This article relies largely or entirely on a single source. (April 2019)
General Motors (2007–2009)
|Body and chassis|
|Class||Mid-size SUV (1998-2006)|
Mid-size Crossover SUV (2006-2009)
|Layout||Front engine, rear-wheel drive (1998–2006) |
Transverse front-engine, front-wheel-drive (2006–2009)
Chevrolet Equinox (North America)
The Suzuki XL-7 (styled as XL7 for the second generation) is Suzuki's mid-sized SUV that was made from 1998 to 2009, over two generations. The XL-7 (XL7) Is 18 inches longer than the Grand Vitara and adds a third row of seats. It was slotted above the Grand Vitara in Suzuki's lineup.
First generation (XL-7; 1998–2006)
|Also called||Suzuki Grand Vitara XL-7 (Europe)|
Suzuki Grand Escudo XL-7 (Japan and Indonesia)
Chevrolet Grand Vitara XL-7 (Venezuela)
Indonesia: Bekasi (Suzuki Indonesia)
|Body and chassis|
|Layout||Front engine, rear-wheel drive / four-wheel drive|
|Engine||2.5 L V6 (Indonesia)|
2.7 L V6
|Wheelbase||110.2 in (2,799 mm)|
|Length||187.4 in (4,760 mm) (2002–06)|
183.6 in (4,663 mm) (1998-01)
|Width||70.1 in (1,781 mm)|
|Height||68.0 in (1,727 mm)|
67.5 in (1,714 mm)
The first-generation XL-7 was a Suzuki design, had a body-on-frame construction, and was essentially a stretched Grand Vitara. The North American version had a Suzuki-designed 2.5- or 2.7-liter V6 engine , on a rear-wheel drive-based platform with optional four-wheel drive. The UK version was also available with a 2.0-liter diesel engine, made by various manufacturers including Peugeot.
A unique trait in the US market in this segment, the XL-7 was available with five-speed manual transmission, in both five- and seven-seat variants.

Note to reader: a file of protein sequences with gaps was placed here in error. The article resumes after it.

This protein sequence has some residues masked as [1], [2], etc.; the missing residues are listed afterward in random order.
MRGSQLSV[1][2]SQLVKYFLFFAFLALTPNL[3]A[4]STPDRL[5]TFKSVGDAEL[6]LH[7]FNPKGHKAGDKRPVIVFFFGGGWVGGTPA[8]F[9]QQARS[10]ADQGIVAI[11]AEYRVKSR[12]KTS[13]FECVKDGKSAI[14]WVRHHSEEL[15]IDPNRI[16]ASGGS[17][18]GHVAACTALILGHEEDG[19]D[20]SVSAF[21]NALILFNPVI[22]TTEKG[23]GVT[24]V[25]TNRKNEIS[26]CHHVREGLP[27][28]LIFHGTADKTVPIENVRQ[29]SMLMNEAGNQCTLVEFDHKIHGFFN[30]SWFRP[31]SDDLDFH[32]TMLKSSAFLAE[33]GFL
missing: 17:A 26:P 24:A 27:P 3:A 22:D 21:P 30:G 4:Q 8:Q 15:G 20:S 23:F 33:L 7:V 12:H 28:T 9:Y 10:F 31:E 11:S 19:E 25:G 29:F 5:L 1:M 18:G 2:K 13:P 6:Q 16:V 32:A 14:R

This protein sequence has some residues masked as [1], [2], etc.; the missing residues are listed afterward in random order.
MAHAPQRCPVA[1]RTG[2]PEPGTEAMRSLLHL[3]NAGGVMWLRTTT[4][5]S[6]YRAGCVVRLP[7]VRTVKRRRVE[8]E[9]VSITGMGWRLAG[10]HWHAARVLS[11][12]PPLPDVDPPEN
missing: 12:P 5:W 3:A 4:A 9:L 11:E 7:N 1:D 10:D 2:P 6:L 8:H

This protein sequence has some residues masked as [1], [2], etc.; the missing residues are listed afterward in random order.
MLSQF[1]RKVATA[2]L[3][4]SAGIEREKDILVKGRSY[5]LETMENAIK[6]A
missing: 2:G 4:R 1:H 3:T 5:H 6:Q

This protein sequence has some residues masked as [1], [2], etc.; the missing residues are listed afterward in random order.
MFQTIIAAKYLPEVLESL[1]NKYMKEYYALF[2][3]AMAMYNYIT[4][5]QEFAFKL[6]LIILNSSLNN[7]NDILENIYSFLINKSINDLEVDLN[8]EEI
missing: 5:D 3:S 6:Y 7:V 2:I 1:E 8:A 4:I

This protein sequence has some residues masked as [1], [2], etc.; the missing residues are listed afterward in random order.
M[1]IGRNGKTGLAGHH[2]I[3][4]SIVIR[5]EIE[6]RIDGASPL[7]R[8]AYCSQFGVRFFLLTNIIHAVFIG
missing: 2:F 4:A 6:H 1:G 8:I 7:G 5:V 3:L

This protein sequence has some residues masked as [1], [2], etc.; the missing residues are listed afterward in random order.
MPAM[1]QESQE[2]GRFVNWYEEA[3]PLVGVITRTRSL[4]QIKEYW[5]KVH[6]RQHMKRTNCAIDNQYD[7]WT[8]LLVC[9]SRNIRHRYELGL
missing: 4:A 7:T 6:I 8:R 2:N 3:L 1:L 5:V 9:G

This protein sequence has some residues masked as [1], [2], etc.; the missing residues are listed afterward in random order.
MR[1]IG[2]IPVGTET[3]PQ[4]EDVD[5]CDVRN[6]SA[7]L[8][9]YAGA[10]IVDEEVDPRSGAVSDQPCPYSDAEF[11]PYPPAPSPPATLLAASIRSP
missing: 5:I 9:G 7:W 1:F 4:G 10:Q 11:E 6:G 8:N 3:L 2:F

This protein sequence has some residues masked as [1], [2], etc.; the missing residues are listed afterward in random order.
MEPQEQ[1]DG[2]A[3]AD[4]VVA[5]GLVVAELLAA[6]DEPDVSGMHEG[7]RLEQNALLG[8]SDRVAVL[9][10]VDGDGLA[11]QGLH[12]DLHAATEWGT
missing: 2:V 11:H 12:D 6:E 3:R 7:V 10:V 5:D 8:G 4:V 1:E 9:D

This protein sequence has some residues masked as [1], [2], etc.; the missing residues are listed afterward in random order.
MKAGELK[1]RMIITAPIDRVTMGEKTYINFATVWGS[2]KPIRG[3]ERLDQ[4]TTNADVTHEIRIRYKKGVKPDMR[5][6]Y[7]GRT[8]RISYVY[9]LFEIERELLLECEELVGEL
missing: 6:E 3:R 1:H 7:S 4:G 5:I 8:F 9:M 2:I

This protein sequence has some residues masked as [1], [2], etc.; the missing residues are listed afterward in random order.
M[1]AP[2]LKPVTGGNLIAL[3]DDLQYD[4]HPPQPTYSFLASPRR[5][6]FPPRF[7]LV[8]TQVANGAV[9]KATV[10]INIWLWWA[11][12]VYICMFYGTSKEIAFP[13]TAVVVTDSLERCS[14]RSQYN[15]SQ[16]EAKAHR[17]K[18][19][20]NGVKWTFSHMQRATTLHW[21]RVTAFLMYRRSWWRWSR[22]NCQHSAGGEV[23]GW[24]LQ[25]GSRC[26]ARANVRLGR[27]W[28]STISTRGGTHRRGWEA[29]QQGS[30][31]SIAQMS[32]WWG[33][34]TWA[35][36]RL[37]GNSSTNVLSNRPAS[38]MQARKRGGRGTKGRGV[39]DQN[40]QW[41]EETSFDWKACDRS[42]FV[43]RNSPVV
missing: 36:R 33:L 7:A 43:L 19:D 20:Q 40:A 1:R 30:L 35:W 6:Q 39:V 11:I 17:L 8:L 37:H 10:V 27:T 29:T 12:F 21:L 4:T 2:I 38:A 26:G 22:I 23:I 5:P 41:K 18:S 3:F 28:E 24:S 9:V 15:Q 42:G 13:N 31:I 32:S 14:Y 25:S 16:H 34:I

When introduced, the XL-7 was the least expensive SUV available with three-row seating in North America. It sold over 100,000 a year in the US, and was awarded the Consumers Digest "Best Buy" award. However, sales slowed as the vehicle aged relative to the competition.
Second generation (XL7; 2006–2009)
|Second generation (Suzuki XL7)|
|Assembly||Ingersoll, Ontario, Canada|
|Body and chassis|
|Class||Mid-size crossover SUV|
|Layout||Transverse front-engine, front-wheel drive / all-wheel drive|
|Platform||GM Theta platform/GMT193|
|Engine||3.6 L N36A V6|
|Wheelbase||112.4 in (2,855 mm)|
|Length||197.2 in (5,009 mm)|
|Width||72.2 in (1,834 mm)|
|Height||68.9 in (1,750 mm)|
Introduced on November 22, 2006, Suzuki partnered with General Motors to build the 2007 model year version, now called XL7 (without the hyphen). It used the same unibody platform and many of the same components as the Chevrolet Equinox, Pontiac Torrent, Saturn Vue and Opel Antara but incorporated third row seating exclusive to the Suzuki. The second generation model used a version of the GM High Feature engine—designated N36A by Suzuki—built in Japan and shipped to CAMI Automotive in Ingersoll, Ontario, Canada, where the XL7 was assembled with the Equinox and Torrent. Styling cues on the 2007 model include a chrome slotted grille and trapezoidal headlights.
In May 2009, Suzuki halted production of the XL7 indefinitely due to low demand. Through May 10, 2009, CAMI Automotive Inc. had only produced four XL7s for Suzuki after producing more than 12,000 units the previous year.
- Ross, Jeffrey N. (2009-05-13). "Suzuki Halts Production of XL7 Crossover". Autotropolis.com. Retrieved 2009-05-13.
|Wikimedia Commons has media related to Suzuki XL-7.|
Suzuki automobile timeline, European market, 1980s–present
|Wagon R+||Wagon R+||Splash|
|Compact SUV||Vitara||Grand Vitara||Grand Vitara||Vitara|
Suzuki road vehicle timeline, North America market, 1985–present
|Mini SUV||Jimny / Samurai||X-90|
|Compact SUV||Grand Vitara||Grand Vitara|
|Notes||Suzuki ceased selling automobiles in the United States and Canada between 2012 and 2013. Vehicles for the North American market from 2014 onwards are sold exclusively in Mexico. |
Vehicles exclusive to Mexico Vehicles exclusive to Canada